A High Level Comparison Between Oracle and SQL Server – Part II

Starting from version 2005, SQL Server has
introduced something called the SQLOS ( SQL Operating System).
Although the name suggests otherwise, it is neither an operating system, nor a
wrapper for the underlying OS APIs. It is not a bridge to other non-Windows
platforms or a development framework exposed as class libraries.

SQLOS is a piece of software that provides
vital services to SQL Server storage and database engine by optimally
interfacing with Windows. Windows is a general purpose OS: it is not
particularly optimised for SQL. SQLOS interfaces with Windows on behalf of SQL
Server and manages core system services. Some of the services provided by SQLOS

Memory management

Resource management

Detecting deadlock and managing them

Exception handling

Hosting services for CLR components

Diagnostic capabilities including Dedicated
Administrator Connection
(DAC) and Dynamic Management Views (DMVs)

Scheduler Management (discussed shortly)

Applications running under Windows are
allocated separate, protected memory space. These memory spaces are called Virtual
Address Spaces
or VAS. Since each application’s VAS is different,
there is no way one application can write into another app’s address space. This
ensures applications do not fail with critical access violation errors. Now the
VAS assigned to an application can be coming from the server’s actual RAM or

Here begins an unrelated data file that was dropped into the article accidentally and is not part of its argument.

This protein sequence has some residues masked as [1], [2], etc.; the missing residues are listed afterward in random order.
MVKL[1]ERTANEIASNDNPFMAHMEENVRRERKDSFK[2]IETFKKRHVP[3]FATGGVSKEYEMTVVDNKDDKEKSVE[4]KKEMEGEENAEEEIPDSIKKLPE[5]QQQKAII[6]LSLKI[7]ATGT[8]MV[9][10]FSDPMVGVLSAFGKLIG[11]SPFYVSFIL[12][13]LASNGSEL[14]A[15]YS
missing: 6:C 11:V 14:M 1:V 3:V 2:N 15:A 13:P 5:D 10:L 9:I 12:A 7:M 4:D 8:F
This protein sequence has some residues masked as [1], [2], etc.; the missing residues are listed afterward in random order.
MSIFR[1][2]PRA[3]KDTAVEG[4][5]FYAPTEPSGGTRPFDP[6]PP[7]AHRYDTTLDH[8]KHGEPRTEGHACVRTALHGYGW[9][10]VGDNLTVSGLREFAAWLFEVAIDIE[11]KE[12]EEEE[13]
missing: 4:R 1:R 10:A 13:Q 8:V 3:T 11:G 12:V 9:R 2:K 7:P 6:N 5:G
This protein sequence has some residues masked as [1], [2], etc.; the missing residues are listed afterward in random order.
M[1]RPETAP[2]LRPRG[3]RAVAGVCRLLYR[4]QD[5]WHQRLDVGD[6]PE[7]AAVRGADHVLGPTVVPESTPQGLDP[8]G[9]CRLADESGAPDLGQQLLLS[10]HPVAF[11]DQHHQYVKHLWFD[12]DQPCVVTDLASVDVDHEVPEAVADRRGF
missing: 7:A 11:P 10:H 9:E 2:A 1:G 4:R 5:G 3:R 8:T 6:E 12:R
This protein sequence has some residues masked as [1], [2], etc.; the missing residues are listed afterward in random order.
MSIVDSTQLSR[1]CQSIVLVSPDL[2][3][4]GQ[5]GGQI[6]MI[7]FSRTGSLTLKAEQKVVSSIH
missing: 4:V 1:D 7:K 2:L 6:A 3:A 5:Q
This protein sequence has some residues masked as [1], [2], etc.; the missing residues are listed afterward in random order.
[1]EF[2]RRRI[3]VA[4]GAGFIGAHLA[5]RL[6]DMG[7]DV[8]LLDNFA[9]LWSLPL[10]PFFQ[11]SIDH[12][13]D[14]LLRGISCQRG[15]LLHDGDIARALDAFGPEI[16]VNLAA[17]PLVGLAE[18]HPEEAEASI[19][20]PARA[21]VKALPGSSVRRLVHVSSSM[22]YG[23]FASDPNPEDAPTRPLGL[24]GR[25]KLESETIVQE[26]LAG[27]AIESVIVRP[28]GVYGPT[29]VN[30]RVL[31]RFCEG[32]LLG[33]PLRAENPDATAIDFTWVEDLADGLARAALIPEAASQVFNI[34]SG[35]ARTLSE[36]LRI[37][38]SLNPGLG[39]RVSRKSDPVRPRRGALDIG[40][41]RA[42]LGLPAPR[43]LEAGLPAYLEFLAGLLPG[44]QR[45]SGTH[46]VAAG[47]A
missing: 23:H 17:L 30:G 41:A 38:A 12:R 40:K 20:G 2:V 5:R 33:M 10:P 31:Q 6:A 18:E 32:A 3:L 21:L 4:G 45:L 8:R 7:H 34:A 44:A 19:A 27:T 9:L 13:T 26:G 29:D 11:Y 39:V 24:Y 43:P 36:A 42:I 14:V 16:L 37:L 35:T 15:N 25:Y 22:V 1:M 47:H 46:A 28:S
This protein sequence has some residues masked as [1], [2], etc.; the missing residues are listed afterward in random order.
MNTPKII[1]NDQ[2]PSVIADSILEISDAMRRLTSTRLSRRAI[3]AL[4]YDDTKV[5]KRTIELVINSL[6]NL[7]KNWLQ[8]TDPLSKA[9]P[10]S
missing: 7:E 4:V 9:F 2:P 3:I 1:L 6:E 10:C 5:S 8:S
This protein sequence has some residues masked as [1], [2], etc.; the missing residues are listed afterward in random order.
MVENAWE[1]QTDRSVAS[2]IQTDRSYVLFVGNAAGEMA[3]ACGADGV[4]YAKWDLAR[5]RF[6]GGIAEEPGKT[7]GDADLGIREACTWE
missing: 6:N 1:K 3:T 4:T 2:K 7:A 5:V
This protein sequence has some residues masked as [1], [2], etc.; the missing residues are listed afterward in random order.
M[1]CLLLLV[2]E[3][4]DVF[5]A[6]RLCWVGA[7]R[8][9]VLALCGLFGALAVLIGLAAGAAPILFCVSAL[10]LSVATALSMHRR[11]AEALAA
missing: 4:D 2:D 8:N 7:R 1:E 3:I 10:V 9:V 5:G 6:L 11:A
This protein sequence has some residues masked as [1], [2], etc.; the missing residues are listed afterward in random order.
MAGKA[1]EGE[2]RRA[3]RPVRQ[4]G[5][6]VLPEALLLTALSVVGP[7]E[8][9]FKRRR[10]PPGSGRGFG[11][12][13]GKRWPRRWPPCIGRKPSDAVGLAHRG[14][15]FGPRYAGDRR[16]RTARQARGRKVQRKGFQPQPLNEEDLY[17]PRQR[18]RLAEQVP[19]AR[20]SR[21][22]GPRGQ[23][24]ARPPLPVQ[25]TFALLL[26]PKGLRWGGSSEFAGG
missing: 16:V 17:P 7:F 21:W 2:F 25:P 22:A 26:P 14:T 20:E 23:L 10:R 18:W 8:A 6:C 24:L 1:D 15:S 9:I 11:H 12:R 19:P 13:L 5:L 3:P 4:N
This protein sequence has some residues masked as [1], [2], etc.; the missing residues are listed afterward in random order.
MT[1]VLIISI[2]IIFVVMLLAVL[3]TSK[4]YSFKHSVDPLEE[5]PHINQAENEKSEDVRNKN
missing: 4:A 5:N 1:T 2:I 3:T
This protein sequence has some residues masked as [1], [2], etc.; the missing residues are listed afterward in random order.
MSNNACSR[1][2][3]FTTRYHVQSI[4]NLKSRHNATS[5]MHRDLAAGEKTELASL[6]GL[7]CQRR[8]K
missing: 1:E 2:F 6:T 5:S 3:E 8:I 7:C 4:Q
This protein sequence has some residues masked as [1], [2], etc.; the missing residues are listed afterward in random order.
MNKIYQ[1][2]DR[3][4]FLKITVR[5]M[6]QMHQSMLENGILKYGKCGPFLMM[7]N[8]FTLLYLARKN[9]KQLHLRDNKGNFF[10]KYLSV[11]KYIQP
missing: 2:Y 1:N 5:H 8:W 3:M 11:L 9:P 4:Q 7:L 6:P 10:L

the paging file, or a combination of both. A paging file or the swap
is an operating system file that Windows memory manager uses to store
data that does not fit within the server’s physical memory. It writes out data
to the swap file and reads from it as applications request accesses to the
memory. The translation between virtual memory address and physical memory
address (in RAM and in page file) is done by the Windows memory manager. As far
as the application is concerned, it does not know where its memory actually
resides in. For 32 bit Windows, the maximum amount of VAS the OS can address is
4 GB. By default, 2 GB of it is used by the operating system kernel services
and the rest 2 GB is available for apps like SQL Server. However it is possible
to use a switch in the boot.ini file (called the /3GB switch)
which allocates 1 GB for Windows and 3 GB for apps. For 32 bit systems with
more than 4 GB of memory, SQL Server can address the extra RAM using the Address
Windowing Extension
(AWE) mechanism. Memory addressing is not an
issue for 64 bit Windows because Windows can address 16 TB of VAS there.


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